Scraping LinkedIn in 2021: Is it Legal?

Jeremiah Tang
5 min readJun 16, 2021

LinkedIn’s latest legal battle is charting new ground for millions of businesses that rely on web-scraping for lead generation and customer analytics. What does this latest development mean for you and your business?

Photo by inlytics | LinkedIn Analytics Tool on Unsplash

Introduction

Web scraping is essentially extracting data from certain platforms for further processing and transformation into useful outputs. While data scraping may be a sensitive topic in terms of data privacy and its legality, I will provide a breakdown as well as conclusions of a prominent LinkedIn scraping lawsuit as follows.

Web Scraping Lawsuit: LinkedIn VS HiQ

In May 2017, LinkedIn sent hiQ, a web scraping company, a cease-and-desist letter where it asserted that hiQ was in violation of LinkedIn’s User Agreement. The letter demanded that hiQ stop accessing and copying data from LinkedIn’s server, stating that any future access by hiQ would be violating state and federal law, including the the Computer Fraud and Abuse Act (“CFAA”) and the Digital Millennium Copyright Act (“DMCA”).

In response, hiQ demanded that LinkedIn recognise hiQ’s right to access public pages on LinkedIn and sought a declaratory judgment, a conclusive decision by the court, that LinkedIn could not invoke, among other laws, the CFAA and DMCA against it. hiQ also requested a preliminary injunction against LinkedIn, seeking to prevent LinkedIn from acting on its cease-and-desist letter. The district court granted the preliminary injunction, ordering LinkedIn to withdraw the letter, remove technical barriers to hiQ’s access to public profiles, and refrain from implementing legal or technical measures to block hiQ’s access to public profiles until a ruling has been made.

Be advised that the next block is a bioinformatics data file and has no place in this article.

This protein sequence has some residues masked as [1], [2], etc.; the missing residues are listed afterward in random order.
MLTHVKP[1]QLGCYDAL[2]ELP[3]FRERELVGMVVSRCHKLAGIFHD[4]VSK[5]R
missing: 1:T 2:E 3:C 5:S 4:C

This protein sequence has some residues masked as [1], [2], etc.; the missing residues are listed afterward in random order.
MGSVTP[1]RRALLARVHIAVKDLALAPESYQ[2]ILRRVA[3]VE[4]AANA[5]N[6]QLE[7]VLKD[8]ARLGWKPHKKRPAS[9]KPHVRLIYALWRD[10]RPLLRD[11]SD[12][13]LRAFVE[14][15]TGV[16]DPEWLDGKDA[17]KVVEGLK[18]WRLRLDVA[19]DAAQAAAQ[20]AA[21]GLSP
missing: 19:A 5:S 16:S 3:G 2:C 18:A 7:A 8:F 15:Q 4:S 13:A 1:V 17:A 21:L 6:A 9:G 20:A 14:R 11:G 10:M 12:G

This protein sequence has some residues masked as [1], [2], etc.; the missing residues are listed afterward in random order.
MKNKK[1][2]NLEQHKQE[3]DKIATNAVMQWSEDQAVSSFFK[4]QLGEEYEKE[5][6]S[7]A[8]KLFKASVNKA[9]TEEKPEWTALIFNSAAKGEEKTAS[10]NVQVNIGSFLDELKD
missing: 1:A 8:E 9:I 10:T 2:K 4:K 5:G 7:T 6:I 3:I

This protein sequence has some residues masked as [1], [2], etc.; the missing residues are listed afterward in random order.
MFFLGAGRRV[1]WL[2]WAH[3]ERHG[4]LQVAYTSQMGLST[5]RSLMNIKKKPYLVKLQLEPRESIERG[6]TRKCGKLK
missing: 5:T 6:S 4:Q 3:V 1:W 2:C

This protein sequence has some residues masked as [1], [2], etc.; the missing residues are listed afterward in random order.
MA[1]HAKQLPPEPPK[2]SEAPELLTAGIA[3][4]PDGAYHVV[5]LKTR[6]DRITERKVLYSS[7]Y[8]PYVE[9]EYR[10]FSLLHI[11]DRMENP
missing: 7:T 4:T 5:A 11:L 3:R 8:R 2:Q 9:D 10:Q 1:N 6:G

LinkedIn appealed this decision to the US 9th Circuit Court of Appeals. In 2019, the 9th Circuit affirmed the district court’s preliminary injunction.

Since that decision, LinkedIn has further appealed that decision to the US Supreme Court (SCOTUS), but it is unclear whether the court has agreed to hear the appeal. Until a judgment is released by SCOTUS, however, the decision by the 9th Circuit remains good law.

A golden ticket?

While observers have hailed the 9th Circuit decision as being a golden ticket permitting all types of web scraping, the issue is far more nuanced than that. In fact, the scope of the issue is extremely narrow, turning on the definition of “without authorization”. In hiQ’s own words, the question before SCOTUS is: